There are a handful of local individuals with an incredible depth of knowledge and skill that have been involved in the search that are nothing like the Cowboys you describe and in fact work in conjunction with SAR.

          There can be no comparison made between SAR and individual searchers for all the obvious reasons, but drawing conclusions about who is actually on the ground and their ability to be there is becoming a sport for some.

  2. JHaack says:

    One could also view the reward as incentive for the trained as well. No more bake sales…LOL…!!! Do the majority of people behave rationally…? My expereince is that most poeple are quite rationale and usually make good decisions. If irrational behaviour was so prevelant the SAR community would be far busier than it is, no? Humans seem to do OK at a very risky things, like driving. I agree that there are many examples of people behaving irrationally, rational behavior is not newsworthy. I would like to beleive that irrational behaviour in society is the exception, not the rule. It would be interesting to look back and see if the rewards resulted in finds and/or injuries to untrained searchers. For the family, when the official search concludes and nothing is found, they need something to continue to motivate people to help and rewards do this.
    Love the discussion and debates on here… Cheers!

  3. Economists like to build grand theories about people making rational decisions, but the reality is people are not rational, and there is an enormous amount of evidence to back this up.

    As for whether SAR should be busier because of this prevalence of irrational people, I’m not sure if it correlates exactly. Most of those irrational people spend their time playing video games, driving too fast on the highway, and smoking, drinking and eating themselves to death. Luckily most of the people SAR rescue are just either unfortunate or ignorant.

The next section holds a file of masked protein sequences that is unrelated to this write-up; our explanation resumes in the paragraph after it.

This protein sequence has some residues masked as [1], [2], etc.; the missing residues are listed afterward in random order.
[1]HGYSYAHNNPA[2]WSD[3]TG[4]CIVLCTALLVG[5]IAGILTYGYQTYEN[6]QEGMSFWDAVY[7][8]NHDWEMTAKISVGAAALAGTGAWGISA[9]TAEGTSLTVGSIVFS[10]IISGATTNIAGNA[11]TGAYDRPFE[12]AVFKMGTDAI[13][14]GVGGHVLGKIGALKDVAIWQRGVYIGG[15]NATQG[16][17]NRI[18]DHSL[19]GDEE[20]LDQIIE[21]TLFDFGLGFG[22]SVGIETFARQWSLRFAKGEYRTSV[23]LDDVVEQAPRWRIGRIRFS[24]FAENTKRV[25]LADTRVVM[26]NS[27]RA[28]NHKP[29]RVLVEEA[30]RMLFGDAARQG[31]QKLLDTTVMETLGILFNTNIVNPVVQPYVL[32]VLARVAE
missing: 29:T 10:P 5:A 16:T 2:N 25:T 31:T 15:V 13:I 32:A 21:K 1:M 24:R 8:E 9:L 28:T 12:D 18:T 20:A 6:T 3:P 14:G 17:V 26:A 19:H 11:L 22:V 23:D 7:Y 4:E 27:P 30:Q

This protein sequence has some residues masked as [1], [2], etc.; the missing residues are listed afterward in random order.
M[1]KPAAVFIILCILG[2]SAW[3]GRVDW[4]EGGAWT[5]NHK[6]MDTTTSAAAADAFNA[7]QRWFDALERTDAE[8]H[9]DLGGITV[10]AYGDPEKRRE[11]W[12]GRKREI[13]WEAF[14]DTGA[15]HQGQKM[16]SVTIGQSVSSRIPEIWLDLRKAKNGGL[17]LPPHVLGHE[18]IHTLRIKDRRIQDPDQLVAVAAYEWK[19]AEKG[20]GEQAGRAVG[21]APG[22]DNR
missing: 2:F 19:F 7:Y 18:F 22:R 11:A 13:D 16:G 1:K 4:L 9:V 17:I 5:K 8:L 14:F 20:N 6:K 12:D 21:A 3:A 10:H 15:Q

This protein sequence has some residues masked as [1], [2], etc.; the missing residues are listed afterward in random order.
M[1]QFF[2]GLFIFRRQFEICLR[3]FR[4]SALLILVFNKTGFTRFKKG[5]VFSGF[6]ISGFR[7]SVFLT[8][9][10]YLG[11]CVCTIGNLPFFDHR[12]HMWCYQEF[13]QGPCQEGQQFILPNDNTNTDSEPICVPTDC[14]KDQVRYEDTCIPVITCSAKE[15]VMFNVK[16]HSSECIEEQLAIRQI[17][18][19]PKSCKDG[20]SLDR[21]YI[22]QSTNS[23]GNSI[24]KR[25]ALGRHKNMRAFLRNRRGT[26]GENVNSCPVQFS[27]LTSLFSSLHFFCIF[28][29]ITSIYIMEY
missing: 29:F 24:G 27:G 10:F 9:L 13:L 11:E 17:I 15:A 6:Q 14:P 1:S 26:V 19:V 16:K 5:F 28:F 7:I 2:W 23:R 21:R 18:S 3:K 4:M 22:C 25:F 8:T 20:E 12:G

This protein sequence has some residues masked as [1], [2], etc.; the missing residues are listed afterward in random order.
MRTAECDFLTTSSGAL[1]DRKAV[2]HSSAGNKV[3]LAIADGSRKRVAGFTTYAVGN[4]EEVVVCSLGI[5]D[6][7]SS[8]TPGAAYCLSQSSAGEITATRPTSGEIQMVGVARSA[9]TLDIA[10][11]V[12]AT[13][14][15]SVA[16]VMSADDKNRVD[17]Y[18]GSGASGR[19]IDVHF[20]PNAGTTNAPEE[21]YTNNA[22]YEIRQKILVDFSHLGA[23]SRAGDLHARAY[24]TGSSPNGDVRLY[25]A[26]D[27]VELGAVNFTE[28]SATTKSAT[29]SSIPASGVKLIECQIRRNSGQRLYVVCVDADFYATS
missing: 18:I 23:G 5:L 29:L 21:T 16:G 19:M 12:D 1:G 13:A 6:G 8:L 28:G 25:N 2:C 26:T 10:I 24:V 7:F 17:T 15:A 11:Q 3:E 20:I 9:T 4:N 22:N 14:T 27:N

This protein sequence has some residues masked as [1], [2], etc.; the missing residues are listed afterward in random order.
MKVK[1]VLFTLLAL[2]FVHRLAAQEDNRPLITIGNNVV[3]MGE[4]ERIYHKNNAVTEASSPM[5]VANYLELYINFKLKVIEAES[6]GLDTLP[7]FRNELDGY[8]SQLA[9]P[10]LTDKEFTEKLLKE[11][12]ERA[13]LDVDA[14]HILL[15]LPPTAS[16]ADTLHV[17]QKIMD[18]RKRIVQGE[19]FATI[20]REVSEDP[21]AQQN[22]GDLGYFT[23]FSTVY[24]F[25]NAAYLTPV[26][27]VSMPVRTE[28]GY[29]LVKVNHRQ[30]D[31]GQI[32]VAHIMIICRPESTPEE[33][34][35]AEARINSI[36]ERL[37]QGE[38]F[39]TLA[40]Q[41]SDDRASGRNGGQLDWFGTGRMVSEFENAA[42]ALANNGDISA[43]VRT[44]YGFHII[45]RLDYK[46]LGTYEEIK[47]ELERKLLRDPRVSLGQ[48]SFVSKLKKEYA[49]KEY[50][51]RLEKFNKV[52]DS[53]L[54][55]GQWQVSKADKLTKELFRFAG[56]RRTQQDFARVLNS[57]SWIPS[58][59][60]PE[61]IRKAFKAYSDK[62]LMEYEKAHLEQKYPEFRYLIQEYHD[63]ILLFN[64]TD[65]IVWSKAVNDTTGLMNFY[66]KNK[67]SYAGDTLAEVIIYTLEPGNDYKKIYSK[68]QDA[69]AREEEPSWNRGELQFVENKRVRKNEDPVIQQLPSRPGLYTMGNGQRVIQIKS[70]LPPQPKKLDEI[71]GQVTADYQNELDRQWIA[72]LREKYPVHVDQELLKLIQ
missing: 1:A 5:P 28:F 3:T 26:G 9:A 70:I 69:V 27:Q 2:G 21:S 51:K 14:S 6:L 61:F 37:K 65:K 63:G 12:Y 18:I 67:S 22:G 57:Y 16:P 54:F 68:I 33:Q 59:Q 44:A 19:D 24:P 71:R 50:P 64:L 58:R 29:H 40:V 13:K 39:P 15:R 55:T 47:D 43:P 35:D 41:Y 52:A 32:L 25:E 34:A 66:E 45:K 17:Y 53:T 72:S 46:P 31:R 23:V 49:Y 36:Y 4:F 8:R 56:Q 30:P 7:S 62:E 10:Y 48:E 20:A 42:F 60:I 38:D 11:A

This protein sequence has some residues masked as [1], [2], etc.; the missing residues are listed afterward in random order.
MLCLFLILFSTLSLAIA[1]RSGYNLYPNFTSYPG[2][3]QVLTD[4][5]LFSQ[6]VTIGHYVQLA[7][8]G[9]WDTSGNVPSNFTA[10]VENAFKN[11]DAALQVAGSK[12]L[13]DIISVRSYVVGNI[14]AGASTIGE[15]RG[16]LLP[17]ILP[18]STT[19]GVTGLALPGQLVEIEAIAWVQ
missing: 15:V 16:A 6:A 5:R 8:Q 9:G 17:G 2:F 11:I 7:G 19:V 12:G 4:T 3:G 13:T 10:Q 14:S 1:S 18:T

My comment about irrationality is that it takes a special kind of crazy to think that flying from Canada to Australia to look for what is certainly a deceased person will make any bit of difference. The reward is also irrational since it contains an assumption that he might be alive.

    While I think it is irresponsible and bordering on criminal to offer such a reward, I understand it as the cry of grief and desperation that it is.

  4. Dan Cook says:

    All about risk vs benefit, this is true about all emergency responders. Case in point was the loss of Ms. Sweatman, was the risk to recover a body worth the life of a responder? Of course not. Even though all precautions were taken and the responder was well trained the outcome was the worst possible.

    The members of the public responding on their own may or may not be well trained will probably not have a plan or adequate backup, and in most cases not have good local knowledge. The risk will be greatly increased, even though flooding the area with many people may in fact locate the missing subject it is probably not worth the risk.

    Another interesting point is the building of or the advertising of trails. There have been numerous searches on the fools gold trail and on Burke Mtn. for subjects the were following trails that had been advertised, but were in various stages of incompletion. Many of these people assumed they were out for a pleasant hike and not prepared for a bushwhack, either lacking in skills or equipment or both.

    Although it is understood that a group of hikers can and are expected to do self rescue for their group or even to assist in the rescue of another group they may come across. When it reaches the point where an organized effort is required leave it to the people that have the expertise.

    • Jos Newman says:

      Just want to note that the reward will not be interfering with the SAR groups because, while the official search was on, the family were advised not to offer this to amateurs by the NSW Police, who organise the SAR groups. The police were concerned the lure of a reward would endanger inexperienced people. When the official search was wrapped up and the family offered the reward the police advised stipulating that any amateurs must be experienced, carry personal beacons and not search alone. The Canadian soldiers, who recently arrived to help, have a very postive attitude and are saying they will not return without Prabh. Very admirable, but I fear if they had an idea of the terrain, flora and environment they are entering they would not have been so positive. I hope their enthusiasm does not cause them any injury.